Daffodils are spring-flowering perennial plants of the Amaryllis family and are extremely popular with most gardeners who tend to prefer them in borders or containers, or as ornamental plants. They are seen by some as a symbol of hope and by the Chinese as a symbol of wealth and good fortune. Daffodils don't need much attention and can simply be left where they are year after year. When daffodils first appear above ground it is seen as the first sign of Spring in the garden so these colourful and attractive flowers are one of the most welcome plants anywhere. Daffodils have been known by several names in the past, the first of which being daffadowndilly in the 16th-century. Later, it became known as a Lent lily, for being a spring flower, if often blooms in Lent.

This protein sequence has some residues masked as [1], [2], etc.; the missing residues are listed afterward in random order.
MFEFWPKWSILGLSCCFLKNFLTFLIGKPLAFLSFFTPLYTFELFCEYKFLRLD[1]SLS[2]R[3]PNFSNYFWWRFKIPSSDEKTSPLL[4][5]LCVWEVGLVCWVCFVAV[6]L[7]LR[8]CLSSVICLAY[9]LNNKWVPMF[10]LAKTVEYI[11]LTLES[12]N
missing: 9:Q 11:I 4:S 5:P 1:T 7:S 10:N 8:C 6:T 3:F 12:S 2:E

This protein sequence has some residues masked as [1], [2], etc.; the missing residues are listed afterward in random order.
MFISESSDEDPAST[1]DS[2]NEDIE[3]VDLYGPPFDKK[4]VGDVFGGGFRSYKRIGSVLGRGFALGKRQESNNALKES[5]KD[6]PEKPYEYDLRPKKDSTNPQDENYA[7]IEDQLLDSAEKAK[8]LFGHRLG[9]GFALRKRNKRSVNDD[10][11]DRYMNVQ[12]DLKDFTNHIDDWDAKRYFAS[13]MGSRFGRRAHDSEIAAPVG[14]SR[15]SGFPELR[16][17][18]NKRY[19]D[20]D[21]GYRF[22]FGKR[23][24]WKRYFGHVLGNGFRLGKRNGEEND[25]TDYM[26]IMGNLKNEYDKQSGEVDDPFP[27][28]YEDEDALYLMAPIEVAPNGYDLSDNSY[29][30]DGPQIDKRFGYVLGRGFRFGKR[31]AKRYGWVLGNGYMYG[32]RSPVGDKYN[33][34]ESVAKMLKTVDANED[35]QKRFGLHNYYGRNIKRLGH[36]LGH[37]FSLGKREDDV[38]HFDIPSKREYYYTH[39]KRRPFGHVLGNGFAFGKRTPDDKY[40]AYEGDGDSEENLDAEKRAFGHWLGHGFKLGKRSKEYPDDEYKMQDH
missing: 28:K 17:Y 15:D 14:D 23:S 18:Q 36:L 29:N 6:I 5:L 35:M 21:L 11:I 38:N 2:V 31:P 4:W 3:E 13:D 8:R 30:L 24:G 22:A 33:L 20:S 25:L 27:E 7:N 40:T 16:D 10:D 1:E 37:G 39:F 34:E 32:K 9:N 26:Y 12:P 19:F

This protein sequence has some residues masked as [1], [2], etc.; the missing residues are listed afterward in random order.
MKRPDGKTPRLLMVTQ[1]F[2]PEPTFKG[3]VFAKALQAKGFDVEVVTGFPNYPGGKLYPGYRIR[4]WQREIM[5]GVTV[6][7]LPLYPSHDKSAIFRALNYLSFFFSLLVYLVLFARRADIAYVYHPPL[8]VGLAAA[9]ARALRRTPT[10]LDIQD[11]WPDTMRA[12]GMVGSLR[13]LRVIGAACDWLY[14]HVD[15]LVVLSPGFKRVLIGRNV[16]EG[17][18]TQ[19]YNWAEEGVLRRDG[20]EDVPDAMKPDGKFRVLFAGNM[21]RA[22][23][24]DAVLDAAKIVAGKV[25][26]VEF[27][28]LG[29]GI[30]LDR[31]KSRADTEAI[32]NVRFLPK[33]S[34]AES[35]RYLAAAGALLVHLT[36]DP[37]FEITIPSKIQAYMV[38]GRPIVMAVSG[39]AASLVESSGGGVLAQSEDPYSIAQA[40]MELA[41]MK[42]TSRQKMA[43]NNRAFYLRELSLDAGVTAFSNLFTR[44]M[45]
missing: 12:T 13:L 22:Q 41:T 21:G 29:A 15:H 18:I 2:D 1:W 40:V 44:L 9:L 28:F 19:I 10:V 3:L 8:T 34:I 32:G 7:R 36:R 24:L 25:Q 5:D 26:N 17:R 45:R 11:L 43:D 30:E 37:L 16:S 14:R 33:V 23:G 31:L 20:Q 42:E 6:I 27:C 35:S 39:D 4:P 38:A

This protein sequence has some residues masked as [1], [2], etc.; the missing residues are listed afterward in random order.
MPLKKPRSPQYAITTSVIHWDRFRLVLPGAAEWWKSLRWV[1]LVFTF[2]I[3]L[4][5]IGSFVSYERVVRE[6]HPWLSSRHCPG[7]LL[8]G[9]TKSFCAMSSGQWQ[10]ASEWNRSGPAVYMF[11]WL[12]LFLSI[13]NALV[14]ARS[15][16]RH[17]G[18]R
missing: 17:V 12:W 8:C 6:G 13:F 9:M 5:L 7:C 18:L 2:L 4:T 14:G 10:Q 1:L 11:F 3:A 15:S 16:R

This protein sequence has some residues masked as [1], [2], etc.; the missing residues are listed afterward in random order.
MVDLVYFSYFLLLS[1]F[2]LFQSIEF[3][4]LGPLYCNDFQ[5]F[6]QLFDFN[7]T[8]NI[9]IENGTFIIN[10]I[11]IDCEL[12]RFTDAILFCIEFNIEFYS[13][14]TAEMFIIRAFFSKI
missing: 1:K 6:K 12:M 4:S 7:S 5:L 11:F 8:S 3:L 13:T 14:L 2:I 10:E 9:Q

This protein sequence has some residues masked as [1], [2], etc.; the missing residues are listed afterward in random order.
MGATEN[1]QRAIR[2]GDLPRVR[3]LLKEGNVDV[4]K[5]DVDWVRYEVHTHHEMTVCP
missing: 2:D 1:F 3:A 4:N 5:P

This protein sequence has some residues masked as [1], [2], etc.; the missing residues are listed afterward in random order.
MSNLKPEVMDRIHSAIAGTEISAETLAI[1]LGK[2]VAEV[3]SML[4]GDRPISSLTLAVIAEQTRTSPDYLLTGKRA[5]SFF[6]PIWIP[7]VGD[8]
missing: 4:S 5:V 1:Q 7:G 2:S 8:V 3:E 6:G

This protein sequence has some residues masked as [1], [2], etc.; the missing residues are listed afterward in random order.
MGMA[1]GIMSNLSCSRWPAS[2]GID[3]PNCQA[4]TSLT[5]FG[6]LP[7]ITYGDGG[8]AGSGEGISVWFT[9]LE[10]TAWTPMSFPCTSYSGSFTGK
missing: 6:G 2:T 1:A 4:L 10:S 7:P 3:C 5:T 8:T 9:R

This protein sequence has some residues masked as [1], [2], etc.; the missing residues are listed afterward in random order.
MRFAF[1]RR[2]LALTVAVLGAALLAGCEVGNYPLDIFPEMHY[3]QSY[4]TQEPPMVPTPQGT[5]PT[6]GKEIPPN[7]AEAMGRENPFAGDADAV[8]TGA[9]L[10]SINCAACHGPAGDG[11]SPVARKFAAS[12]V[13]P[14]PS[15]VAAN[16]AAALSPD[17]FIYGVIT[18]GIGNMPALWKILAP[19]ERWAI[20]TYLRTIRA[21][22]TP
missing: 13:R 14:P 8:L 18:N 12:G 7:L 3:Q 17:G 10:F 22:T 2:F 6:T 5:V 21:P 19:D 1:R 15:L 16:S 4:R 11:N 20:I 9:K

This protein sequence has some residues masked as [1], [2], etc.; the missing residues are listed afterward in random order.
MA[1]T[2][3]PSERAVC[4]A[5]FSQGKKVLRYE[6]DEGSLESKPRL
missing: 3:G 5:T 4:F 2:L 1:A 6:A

Daffodils have a trumpet-shaped centre with six heart-shaped petals around the trumpet which can be white, yellow or even orange. The flower has a sweet scent and bees will push into the trumpet, carrying pollen from flower to flower. During very wet weather, when bees do not visit, the pollen of each flower is scattered over its own pistils which is the part bearing the daffodil seed. The seed then becomes fertile so it is able to grow. Daffodils are grown from bulbs which should remain in the ground after the plant has finished flowering. The flower stalks may be cut off but the leaves should not be touched. The stem of a daffodil is about 30cms high and the leaves are long and narrow.
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